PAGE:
codeHub is a platform where coders can learn, code, and share.
codeHub’s goal is to create and maintain a comprehensive directory of open source libraries, and help people discover new open source projects to contribute to.
Open Source Libraries:
The library feature allows you to submit an open source library that you’ve just published on GitHub or elsewhere. A good library is one that has broad usefulness for other developers, or at least for you; has well-defined scope; and is well-documented. The most popular libraries are those that are useful across various domains, like json_pure for parsing JSON, or sequel for connecting to databases.
Submit a Library:
If you know of a great library that’s not in the directory yet, please submit it! Just make sure it meets the criteria above. If the library is yours, make sure to set your repository as public so we can see its documentation; if it’s someone else’s, put in the URL so we know what language it’s written in.
We do our best to approve all submissions within 48 hours (usually much less).
CodeHub is a platform where coders can learn, code, and share.
Our mission is to empower you to code the future. We believe everyone should be able to contribute to open source projects, and we make it easy for you to contribute from any device.
You can use our desktop app (currently only available on Mac) to clone a project from any repository on GitHub.com or create a new project from one of our starter templates. You’ll also be able to push your changes back to GitHub with a single click.
We’re excited about the potential for this technology and we can’t wait to see what you build with it!
CodeHub is a platform where coders can learn, code and share. By using CodeHub, you can learn code by viewing the contributions of other coders from around the world. You can also share your contributions with others and get feedback to help you improve.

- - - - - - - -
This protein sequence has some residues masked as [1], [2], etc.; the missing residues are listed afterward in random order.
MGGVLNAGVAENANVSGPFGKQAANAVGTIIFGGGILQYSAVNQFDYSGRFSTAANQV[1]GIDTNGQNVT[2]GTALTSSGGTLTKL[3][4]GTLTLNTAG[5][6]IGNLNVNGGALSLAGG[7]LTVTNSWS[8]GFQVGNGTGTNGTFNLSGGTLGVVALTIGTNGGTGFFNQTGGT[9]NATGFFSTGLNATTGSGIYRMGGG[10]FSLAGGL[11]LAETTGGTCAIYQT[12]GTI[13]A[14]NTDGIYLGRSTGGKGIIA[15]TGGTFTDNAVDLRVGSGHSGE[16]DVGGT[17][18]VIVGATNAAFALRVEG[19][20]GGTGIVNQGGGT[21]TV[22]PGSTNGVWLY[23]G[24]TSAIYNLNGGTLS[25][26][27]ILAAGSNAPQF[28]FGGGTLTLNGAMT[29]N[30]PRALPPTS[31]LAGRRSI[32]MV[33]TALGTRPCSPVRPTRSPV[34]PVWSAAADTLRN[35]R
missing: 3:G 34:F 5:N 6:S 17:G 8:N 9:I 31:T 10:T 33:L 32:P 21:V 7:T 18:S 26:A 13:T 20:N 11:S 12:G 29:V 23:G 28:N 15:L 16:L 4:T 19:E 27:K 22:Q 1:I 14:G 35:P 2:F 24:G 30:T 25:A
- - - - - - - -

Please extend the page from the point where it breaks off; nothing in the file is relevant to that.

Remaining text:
CodeHub is a place to become better at coding and to find opportunities.
CodeHub is a place for like-minded people to come together and develop their skills while enjoying their craft.
codeHub is a broad technology platform that includes both web and mobile products.
codeHub helps programmers learn and share their knowledge, as well as write code together.
coders can find jobs, get hired, and collaborate on open source projects.
CodeHub is a platform where coders can find mentors, share their code, and learn. You can also check out the style guide for this project.
Our goals for CodeHub is to provide a space for coders to connect and grow. CodeHub is an open source community that welcomes all levels of coders. We are excited to see what you build!
We’re looking for talented programmers who enjoy solving challenging problems, writing excellent code and building an ambitious platform.
We use Ruby on Rails, React, Redux, PostgreSQL and a variety of other tools to help us do our best work. We write clean code supported by unit tests and interact with well-designed APIs. And we deploy multiple times a day.
We’ve built a collaborative culture with regularly shared learnings from the challenges we’ve faced and the solutions we’ve developed.
We have an office in San Francisco’s Mission District with free snacks, occasional catered lunches, and team events ranging from happy hours to game nights to company offsites. But if you prefer to work remotely, that’s totally fine too!
If this sounds like you, we’d love to hear from you!
Building software is like building a house. In the early phases you need to do some preliminary work: clear the site, lay bricks, put in doors and windows. But until the roof is on, you can’t really use it for much except storage.
Similarly, in software, it’s tempting to write code that does first-order things – like grab a user name from a login screen and look it up in a database – as soon as you think of them. But until you’ve built higher-level components, ones that do something a user would notice, it’s hard to test what you have or say whether it’s any good.
So while I was doing this groundwork, I used to pester Paul with questions like “What are we going to do next?” Sometimes he’d have an answer ready; sometimes he’d have to think about it.
Over time we realised we were facing two related problems. One was deciding what order to build things in; the other was knowing when each feature was done. The former problem had no obvious solution because we didn’t know enough about programming yet to tell which features would be easy and which hard. The latter problem seemed easier: until something met our standards of quality, it wasn’t done. But how high were